Motion activated lights using PIR sensors in home assitant can become frustrating if your automation is relying on motion detected / not detected for controlling the light, if you’re using simple PIR motion sensors, chances are that they’ve a cool off period which isn’t very suitable for reliable ON/OFF control. You could end up in sitations where you’re still in the area but the sensor turned the light off, you’ll have to wave your hands or move a little to turn them light back on.

The video above shows the setup I’ve in my kitchen, the sensor is placed in a location that is optimal - no false triggers!

Though it seems quite obvious, the fundamental thing to note here is that a PIR motion sensor is a “Motion” sensor and not a “Presence” sensor. What it means is that, the sensor is capable of detecting motion and motion only - it cannot and will not be able to distinguish between a person who is sitting idle in a chair.

This is an issue if you want to setup a light automation where you want to keep the lights ON when someone is in a room/area and want to keep it ON as long as they’re still there.

PIR Motion Sensors & Limitations

Though these sensors can technically detect presence, they’re tuned to detect motion. The sensing element in these senors are crude IR cameras that detect the IR radiation and passes the info to a DSP which then determines if the data is motion or not and transmitted. Most common version of PIR motion sensors are Zigbee PIR motion sensors. These devices are very power efficient and can last a very long time on coin cells.

PIR Sensor

Zigbee sensors are widely used because of their simplicity, availability and the ease of use with Home Assistant eco system. The one I use in my smart home are SonOff SNZB-03 Zigbee Motion Sensors, this one specifically: I’m also using a few sensors I’ve built myself:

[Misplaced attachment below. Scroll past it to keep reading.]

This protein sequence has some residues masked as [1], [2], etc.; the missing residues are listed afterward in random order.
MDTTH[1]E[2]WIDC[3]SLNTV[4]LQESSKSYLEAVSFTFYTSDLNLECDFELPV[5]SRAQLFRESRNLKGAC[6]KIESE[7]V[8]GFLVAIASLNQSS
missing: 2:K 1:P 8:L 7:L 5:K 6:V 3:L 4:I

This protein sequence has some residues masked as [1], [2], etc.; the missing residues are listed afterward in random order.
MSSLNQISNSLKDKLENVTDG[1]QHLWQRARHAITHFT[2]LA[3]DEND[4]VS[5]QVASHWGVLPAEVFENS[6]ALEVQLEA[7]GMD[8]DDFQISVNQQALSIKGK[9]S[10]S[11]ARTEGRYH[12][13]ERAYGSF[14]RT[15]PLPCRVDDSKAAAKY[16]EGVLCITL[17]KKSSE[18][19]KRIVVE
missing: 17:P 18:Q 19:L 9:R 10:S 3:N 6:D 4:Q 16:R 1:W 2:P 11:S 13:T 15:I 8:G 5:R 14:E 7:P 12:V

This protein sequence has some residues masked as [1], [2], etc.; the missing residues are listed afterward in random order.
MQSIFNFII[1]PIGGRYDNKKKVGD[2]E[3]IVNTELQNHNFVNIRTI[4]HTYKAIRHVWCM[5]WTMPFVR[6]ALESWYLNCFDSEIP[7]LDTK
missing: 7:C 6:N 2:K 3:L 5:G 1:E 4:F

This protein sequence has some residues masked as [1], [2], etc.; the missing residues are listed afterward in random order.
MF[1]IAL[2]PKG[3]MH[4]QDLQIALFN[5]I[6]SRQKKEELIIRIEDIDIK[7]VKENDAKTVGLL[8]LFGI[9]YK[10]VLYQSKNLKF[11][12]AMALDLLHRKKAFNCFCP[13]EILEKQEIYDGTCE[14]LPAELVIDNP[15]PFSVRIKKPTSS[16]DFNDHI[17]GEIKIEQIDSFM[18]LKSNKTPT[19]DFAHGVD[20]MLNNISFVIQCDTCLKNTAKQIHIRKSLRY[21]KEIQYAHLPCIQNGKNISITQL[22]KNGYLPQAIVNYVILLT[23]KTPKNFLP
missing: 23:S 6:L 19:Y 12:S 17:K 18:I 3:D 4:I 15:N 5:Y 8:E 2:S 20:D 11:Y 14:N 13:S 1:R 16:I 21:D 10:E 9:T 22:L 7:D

When/Where to Use PIR Motion Sensors

PIR motion sensors CANNOT be used in cases where you want to detect presence, an example would be someone occupying a space like sitting in a sofa or a chair with minimal movement. Though the sensor can trigger when the person moves to(or into) or out of the space, but will reset after the cool off period if the person stays stationary for some time. This is problematic if you are going to rely on the presense detection by the motion sensor to keep the lights on or do something else.

All PIR motion sensors will send an “unoccupied” event when it detects no motion for some time & will delay sending it if there is movement detected after the cool off period.

In general, use a PIR sensor if:

  1. The area to be monitored is a moderate to high activity area - Example would be a kitchen or work area
  2. Sensor’s field of view or coverage area should be able to cover the area of activity
  3. There shouldn’t be any machinery/lights that can create false positives like IR lights or cameras with IR lights

Configuring Lights w/ PIR Sensors In HomeAssistant

Configuring a PIR motion sensor in HomeAssitant can be done in a number of ways, however the method I’m going to showcase works the best in a scenario where a high activity area is to be monitored/controlled, this method will help minimize the chances of HomeAssistant turning off the lights when there is a person.


The logic for this approach has 2 parts - Turning ON the lights & turning OFF the lights based on a timer.


The off automation has a timer part which counts down to 0. Duration of the timer has to be a few seconds more than the cool off period of the sensor. For example, the SonOff Zigbee PIR Motion Sensors has a cool off period of 3 minutes - the timer needs to be configured for 3 minutes & 10 seconds. This ensures a buffer for HomeAssistant to register the sensor status in case the sensor triggers motion again.

Light Off Timer

Light on logic

Turning the lights ON part remains basic - turn ON the lights when there is presence/motion detected by the sensor and start a timer.

Light On Logic

This translates to the following HomeAssistant automation:

Light On Automation

Light off logic

The light off part is where we have the main logic implemented, this automation will check the status of the sensor and in case it is still occupied, the timer is reset, turns off the light otherwise.

Light OFF Logic

This translates to the following HomeAssistant automation:

Light Off Automation 1

Light Off Automation 2

This setup has been working with high reliability in my home since the last few months. Though this setup works 99% of time time, there are some cases where the light will flash if the person stays dead still.

I’m currently in the process of implementing mmWave radar sensors which are highly sensitive and accurate to detect presence in a room or area.